When to Worry About Stuttering
Sue Hubbard, M.D.
I received an e-mail today from a mother concerned about her 2-1/2-year-old daughter, who has started stuttering. "Is this something to be worried about or just watch it and see?" she asks. This is a timely question, with so much attention being lavished on the hit movie "The King's Speech."
Parents with preschool-aged children often ask the same question, typically when their children are between 18 months and 5 years old. Stuttering at this age is called disfluency, or pseudo stuttering, and is quite common as children learn to speak and develop more complex speech patterns. In many cases, the stuttering occurs out of the blue, lasts for several weeks, then resolves, only to return off and on during the preschool years as the child learns more and more language.
In a preschooler who's stuttering, the parents usually note that the child repeats an initial sound, such as l-li-like or s-st-star, or may have frequent pauses with "um" and "er". It's not uncommon to see this happen when a child is excited, anxious, or tired. They may stumble over words or sounds, but improve after a good night's rest. They often don't even seem to realize they're stuttering, as their brains and mouths try to keep up with each other. Remember, kids have a lot to say!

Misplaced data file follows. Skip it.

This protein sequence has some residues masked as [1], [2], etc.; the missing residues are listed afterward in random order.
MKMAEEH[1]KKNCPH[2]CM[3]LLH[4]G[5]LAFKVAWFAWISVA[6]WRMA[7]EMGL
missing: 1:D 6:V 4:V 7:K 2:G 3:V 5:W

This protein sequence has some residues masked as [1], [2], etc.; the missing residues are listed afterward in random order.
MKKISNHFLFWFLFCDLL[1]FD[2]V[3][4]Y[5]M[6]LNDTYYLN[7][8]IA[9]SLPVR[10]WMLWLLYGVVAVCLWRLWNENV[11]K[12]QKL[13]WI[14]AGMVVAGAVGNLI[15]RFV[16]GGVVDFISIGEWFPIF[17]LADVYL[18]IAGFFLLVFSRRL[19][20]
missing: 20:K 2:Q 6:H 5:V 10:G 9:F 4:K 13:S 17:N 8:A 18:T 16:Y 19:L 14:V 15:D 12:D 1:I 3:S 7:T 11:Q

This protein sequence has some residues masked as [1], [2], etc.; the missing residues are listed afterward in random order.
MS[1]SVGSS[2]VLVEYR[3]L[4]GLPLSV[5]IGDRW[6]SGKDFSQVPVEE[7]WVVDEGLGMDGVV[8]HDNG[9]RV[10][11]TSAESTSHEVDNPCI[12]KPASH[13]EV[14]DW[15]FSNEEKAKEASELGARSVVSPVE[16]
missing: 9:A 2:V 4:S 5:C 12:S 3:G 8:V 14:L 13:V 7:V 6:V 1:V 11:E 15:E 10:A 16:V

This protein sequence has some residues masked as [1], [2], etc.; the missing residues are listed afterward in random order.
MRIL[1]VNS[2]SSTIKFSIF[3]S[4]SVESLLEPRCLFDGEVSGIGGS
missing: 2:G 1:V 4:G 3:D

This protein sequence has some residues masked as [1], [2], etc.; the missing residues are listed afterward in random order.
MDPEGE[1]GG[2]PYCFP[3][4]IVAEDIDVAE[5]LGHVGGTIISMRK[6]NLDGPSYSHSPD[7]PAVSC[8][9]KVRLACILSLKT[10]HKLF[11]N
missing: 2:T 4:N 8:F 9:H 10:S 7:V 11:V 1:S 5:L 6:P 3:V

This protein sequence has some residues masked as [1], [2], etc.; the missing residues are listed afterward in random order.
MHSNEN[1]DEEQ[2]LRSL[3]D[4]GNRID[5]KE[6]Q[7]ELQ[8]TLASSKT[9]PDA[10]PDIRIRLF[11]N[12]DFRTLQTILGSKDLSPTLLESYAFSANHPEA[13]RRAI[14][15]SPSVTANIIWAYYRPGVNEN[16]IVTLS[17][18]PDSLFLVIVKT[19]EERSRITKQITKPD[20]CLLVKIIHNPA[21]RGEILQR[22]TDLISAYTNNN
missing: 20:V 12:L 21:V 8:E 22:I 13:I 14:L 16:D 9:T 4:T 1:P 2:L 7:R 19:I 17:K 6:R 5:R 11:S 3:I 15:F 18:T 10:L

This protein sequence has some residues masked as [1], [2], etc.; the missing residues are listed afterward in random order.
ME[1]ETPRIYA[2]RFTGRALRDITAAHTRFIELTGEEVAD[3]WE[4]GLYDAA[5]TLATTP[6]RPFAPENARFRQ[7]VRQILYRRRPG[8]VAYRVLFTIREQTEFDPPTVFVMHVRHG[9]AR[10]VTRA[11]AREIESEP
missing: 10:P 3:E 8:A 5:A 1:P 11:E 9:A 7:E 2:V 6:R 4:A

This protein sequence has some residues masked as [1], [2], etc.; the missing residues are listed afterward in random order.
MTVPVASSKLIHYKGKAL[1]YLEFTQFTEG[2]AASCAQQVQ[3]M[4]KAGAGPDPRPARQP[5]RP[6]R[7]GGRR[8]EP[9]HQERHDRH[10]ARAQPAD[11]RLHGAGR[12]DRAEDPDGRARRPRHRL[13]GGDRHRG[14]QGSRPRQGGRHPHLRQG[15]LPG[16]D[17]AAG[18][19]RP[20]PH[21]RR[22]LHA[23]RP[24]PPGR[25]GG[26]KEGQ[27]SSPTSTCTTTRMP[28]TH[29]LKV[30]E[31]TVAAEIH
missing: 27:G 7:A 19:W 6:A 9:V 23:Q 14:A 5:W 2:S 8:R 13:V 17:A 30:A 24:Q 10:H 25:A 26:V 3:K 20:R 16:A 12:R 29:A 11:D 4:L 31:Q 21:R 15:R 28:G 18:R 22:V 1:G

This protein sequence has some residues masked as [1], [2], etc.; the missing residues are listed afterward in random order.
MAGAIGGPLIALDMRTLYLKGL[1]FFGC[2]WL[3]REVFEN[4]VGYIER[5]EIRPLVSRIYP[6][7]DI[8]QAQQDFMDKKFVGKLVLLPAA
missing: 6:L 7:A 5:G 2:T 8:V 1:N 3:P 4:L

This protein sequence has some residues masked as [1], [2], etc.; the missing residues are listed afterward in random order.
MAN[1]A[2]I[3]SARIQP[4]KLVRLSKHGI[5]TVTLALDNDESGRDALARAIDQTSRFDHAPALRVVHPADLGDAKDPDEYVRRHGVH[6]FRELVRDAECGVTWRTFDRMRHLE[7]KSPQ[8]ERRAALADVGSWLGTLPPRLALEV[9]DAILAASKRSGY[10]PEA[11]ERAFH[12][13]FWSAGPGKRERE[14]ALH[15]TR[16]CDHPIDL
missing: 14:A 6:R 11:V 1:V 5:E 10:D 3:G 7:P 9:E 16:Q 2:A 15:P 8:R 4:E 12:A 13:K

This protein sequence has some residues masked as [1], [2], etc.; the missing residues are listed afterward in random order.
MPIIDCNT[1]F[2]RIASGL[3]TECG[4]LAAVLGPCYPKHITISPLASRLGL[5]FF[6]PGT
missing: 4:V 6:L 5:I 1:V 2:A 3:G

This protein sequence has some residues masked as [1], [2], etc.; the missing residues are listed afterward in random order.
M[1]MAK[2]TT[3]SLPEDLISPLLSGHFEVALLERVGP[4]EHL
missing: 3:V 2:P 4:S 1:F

The best medicine for stuttering is for a parent to reassure their child that it's OK to slow down, as sometimes it's hard to form words correctly. A hug from Mom or Dad while reassuring the child is also helpful. Practice slow, relaxed speech when talking to your child, and try not to rush the child when he/she is talking, even if the stuttering bothers you.
When your child asks a question, pause before answering to also model speaking behavior. Reading aloud with your child in a slow and normal manner is also beneficial (I remember nights of trying to rush through those early books to get everyone in bed!). The best person to emulate is Mr. Rogers; think of how relaxed he always was when speaking. He never seemed as if he was hurrying.
In most cases, a child's stuttering will last only weeks to several months and resolve on its own. If you think the problem is increasing in severity or causing stress and anxiety for your child, it may be time to talk with your pediatrician.
Available at Amazon.com:
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